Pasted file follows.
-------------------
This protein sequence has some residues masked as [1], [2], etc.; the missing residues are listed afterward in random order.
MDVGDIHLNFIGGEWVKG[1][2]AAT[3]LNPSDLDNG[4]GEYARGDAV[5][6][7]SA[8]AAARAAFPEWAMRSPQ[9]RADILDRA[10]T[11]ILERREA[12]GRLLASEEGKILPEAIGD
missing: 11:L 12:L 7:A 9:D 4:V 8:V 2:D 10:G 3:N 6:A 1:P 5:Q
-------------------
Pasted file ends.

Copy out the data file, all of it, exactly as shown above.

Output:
This protein sequence has some residues masked as [1], [2], etc.; the missing residues are listed afterward in random order.
MDVGDIHLNFIGGEWVKG[1][2]AAT[3]LNPSDLDNG[4]GEYARGDAV[5][6][7]SA[8]AAARAAFPEWAMRSPQ[9]RADILDRA[10]T[11]ILERREA[12]GRLLASEEGKILPEAIGD
missing: 11:L 12:L 7:A 9:D 4:V 8:V 2:D 10:G 3:N 6:A 1:P 5:Q